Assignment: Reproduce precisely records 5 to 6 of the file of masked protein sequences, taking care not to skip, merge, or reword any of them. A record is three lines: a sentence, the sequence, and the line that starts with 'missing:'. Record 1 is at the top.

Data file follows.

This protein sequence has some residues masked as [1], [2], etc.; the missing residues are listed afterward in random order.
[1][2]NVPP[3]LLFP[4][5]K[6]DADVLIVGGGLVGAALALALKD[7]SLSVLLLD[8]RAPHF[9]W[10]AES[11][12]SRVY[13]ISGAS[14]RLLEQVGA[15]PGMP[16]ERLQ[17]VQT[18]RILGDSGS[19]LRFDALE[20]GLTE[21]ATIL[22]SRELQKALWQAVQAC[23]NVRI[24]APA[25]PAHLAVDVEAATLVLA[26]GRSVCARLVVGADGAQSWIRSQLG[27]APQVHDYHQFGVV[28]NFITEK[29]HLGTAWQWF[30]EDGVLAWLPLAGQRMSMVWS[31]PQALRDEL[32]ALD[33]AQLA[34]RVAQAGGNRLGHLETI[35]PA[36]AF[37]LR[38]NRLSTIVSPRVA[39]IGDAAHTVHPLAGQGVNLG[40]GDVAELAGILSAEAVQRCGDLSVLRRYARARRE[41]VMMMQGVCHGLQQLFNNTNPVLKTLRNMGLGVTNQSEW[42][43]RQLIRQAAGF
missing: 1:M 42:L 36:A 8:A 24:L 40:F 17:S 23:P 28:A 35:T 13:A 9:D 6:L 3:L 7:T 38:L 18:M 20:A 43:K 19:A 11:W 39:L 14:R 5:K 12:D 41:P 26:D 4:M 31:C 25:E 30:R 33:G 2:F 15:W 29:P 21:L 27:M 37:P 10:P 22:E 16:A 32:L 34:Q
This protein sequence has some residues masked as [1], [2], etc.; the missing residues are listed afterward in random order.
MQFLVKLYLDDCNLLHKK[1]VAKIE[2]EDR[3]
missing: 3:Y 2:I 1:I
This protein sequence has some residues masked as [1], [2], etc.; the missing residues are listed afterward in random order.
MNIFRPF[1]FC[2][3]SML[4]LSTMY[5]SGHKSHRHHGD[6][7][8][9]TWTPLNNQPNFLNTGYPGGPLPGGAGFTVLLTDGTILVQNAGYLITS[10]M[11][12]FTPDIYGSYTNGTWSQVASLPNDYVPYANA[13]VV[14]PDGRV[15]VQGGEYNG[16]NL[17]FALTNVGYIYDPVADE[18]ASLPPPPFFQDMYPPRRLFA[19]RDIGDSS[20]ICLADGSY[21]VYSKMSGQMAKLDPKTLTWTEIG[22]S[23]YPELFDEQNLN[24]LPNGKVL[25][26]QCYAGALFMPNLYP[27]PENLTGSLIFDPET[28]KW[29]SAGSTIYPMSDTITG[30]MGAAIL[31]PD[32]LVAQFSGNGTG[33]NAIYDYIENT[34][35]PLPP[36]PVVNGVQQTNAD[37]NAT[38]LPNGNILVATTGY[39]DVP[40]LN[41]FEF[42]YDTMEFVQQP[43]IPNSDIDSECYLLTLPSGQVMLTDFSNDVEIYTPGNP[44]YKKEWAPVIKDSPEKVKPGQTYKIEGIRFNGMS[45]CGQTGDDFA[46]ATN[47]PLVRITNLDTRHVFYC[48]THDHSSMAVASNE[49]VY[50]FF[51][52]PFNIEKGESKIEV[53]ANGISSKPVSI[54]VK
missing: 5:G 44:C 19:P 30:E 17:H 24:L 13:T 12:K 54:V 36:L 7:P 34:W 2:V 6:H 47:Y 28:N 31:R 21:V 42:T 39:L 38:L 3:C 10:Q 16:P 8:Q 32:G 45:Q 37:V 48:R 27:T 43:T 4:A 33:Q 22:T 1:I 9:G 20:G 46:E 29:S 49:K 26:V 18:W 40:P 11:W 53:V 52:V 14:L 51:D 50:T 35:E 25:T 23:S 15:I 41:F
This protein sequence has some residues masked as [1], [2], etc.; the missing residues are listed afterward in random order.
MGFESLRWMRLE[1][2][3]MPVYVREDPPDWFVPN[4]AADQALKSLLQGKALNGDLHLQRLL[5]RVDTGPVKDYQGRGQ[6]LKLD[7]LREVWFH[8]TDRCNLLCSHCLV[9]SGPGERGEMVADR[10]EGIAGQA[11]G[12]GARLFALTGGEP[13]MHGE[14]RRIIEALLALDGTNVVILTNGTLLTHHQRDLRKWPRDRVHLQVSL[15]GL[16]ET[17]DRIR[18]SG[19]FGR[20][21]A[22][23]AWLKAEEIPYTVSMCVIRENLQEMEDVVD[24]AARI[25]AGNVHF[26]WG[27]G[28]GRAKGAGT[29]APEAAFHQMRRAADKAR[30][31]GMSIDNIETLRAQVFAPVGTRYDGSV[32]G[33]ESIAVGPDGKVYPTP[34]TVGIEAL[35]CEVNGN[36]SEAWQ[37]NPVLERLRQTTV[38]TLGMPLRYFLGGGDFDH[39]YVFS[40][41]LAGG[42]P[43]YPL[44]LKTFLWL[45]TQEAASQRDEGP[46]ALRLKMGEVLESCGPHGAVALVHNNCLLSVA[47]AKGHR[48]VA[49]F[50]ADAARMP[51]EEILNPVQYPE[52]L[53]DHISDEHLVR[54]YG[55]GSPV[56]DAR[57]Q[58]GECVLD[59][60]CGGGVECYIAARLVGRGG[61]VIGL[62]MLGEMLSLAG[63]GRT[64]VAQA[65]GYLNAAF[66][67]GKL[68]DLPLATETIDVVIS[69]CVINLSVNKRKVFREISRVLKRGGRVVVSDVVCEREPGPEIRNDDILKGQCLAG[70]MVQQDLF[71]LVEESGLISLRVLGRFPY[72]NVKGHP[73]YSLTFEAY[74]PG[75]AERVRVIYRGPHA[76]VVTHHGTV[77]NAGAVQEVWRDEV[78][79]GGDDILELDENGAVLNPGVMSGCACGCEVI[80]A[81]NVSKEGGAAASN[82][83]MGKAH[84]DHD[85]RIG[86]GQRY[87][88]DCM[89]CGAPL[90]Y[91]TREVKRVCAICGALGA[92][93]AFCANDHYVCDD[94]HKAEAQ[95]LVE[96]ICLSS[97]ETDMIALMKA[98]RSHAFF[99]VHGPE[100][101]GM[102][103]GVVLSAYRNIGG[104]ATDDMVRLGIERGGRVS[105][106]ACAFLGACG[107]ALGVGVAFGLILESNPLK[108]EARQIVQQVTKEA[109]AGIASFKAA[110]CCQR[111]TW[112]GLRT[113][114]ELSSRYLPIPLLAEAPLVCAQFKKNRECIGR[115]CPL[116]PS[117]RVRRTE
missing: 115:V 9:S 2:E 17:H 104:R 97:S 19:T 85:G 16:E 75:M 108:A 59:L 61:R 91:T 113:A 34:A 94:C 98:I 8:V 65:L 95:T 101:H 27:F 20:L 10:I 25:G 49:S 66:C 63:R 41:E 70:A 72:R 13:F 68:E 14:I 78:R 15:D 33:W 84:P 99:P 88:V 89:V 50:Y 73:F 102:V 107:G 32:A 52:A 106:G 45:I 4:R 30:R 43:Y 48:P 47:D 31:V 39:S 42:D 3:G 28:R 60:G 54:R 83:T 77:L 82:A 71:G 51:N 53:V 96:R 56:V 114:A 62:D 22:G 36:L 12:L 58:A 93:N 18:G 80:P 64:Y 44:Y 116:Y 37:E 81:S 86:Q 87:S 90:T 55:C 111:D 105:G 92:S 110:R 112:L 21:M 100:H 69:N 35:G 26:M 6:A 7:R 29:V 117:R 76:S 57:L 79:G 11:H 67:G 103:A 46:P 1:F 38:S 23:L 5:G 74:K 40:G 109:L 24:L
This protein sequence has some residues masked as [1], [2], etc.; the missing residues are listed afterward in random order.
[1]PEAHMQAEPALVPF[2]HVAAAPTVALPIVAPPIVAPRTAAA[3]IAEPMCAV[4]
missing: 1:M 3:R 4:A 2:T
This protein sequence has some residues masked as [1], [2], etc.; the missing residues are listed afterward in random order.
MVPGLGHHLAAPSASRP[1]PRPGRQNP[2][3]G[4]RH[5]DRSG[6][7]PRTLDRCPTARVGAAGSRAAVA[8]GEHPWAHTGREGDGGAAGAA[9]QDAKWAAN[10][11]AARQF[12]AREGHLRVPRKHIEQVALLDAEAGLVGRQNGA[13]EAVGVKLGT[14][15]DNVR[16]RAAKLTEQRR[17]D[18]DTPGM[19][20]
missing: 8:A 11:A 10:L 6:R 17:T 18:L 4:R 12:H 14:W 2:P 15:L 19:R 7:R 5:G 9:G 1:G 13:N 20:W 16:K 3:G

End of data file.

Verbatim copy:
This protein sequence has some residues masked as [1], [2], etc.; the missing residues are listed afterward in random order.
[1]PEAHMQAEPALVPF[2]HVAAAPTVALPIVAPPIVAPRTAAA[3]IAEPMCAV[4]
missing: 1:M 3:R 4:A 2:T
This protein sequence has some residues masked as [1], [2], etc.; the missing residues are listed afterward in random order.
MVPGLGHHLAAPSASRP[1]PRPGRQNP[2][3]G[4]RH[5]DRSG[6][7]PRTLDRCPTARVGAAGSRAAVA[8]GEHPWAHTGREGDGGAAGAA[9]QDAKWAAN[10][11]AARQF[12]AREGHLRVPRKHIEQVALLDAEAGLVGRQNGA[13]EAVGVKLGT[14][15]DNVR[16]RAAKLTEQRR[17]D[18]DTPGM[19][20]
missing: 8:A 11:A 10:L 6:R 17:T 18:L 4:R 12:H 14:W 2:P 15:L 19:R 7:R 5:G 9:G 1:G 13:N 20:W 16:K 3:G